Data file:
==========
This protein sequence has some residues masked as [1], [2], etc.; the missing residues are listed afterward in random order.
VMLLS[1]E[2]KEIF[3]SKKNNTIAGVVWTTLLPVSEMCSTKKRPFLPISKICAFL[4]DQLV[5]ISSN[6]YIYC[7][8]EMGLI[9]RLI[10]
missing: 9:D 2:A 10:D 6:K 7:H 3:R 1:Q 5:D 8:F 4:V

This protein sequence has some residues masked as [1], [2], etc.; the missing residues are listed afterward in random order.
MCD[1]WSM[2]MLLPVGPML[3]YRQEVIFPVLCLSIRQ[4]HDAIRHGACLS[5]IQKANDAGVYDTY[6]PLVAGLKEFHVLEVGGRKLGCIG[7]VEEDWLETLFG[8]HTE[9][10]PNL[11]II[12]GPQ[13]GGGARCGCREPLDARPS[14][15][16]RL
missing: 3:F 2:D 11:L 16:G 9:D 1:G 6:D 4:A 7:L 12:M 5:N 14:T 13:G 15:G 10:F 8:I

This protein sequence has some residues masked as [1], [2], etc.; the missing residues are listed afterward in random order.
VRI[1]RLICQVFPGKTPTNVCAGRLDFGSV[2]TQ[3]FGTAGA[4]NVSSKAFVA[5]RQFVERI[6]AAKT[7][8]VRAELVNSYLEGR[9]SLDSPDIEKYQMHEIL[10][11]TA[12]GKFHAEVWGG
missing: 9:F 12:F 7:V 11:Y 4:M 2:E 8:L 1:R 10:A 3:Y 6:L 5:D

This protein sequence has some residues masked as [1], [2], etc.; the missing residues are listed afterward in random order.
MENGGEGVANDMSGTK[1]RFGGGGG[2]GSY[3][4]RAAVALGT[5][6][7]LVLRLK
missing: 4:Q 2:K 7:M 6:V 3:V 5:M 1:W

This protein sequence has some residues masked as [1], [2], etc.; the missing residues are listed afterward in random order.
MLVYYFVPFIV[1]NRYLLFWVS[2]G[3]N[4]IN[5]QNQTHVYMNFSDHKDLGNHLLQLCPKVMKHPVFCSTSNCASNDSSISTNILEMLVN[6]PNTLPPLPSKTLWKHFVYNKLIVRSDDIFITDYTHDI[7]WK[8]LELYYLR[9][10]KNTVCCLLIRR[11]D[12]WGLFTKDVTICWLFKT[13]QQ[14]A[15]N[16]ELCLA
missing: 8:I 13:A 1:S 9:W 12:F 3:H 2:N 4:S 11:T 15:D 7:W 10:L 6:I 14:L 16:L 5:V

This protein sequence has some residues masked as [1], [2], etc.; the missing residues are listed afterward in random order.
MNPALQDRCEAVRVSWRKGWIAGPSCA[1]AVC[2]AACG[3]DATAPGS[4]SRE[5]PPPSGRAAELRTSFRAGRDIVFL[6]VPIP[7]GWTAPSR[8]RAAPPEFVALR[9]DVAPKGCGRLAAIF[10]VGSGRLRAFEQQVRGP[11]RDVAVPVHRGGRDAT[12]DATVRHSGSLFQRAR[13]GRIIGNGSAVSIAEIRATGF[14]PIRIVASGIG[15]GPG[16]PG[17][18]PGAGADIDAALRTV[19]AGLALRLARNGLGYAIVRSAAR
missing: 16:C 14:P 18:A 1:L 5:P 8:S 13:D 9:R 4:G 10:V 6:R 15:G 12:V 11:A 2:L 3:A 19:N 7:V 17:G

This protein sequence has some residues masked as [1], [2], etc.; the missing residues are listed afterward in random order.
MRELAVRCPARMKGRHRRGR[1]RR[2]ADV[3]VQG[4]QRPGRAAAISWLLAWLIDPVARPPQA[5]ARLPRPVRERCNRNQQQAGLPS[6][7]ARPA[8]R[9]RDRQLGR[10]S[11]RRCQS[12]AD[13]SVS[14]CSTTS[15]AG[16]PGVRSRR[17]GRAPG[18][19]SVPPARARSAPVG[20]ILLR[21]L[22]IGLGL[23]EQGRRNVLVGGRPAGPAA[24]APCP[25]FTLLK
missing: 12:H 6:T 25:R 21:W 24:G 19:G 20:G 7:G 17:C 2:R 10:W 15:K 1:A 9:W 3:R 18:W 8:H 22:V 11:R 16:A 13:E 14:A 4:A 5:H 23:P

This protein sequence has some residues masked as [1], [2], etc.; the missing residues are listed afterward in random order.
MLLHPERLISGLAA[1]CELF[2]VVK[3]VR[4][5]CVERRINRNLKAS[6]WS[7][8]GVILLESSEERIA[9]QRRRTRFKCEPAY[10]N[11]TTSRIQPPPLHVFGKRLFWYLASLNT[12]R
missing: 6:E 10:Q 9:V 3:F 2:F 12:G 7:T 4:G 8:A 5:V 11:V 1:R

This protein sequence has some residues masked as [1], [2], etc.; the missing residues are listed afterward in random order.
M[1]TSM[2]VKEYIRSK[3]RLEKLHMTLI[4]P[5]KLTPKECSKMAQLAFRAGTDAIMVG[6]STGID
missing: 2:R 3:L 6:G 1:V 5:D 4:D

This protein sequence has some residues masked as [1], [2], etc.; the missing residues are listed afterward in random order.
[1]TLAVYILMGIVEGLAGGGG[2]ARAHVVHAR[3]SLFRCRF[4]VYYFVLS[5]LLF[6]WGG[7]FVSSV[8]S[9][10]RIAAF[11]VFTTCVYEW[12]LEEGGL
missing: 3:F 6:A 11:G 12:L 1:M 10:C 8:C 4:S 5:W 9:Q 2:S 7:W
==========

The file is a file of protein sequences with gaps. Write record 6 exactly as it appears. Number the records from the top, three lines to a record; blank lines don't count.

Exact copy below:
This protein sequence has some residues masked as [1], [2], etc.; the missing residues are listed afterward in random order.
MNPALQDRCEAVRVSWRKGWIAGPSCA[1]AVC[2]AACG[3]DATAPGS[4]SRE[5]PPPSGRAAELRTSFRAGRDIVFL[6]VPIP[7]GWTAPSR[8]RAAPPEFVALR[9]DVAPKGCGRLAAIF[10]VGSGRLRAFEQQVRGP[11]RDVAVPVHRGGRDAT[12]DATVRHSGSLFQRAR[13]GRIIGNGSAVSIAEIRATGF[14]PIRIVASGIG[15]GPG[16]PG[17][18]PGAGADIDAALRTV[19]AGLALRLARNGLGYAIVRSAAR
missing: 16:C 14:P 18:A 1:L 5:P 8:S 13:D 9:R 4:G 10:V 6:R 15:G 12:V 11:A 2:L 3:A 19:N 7:V 17:G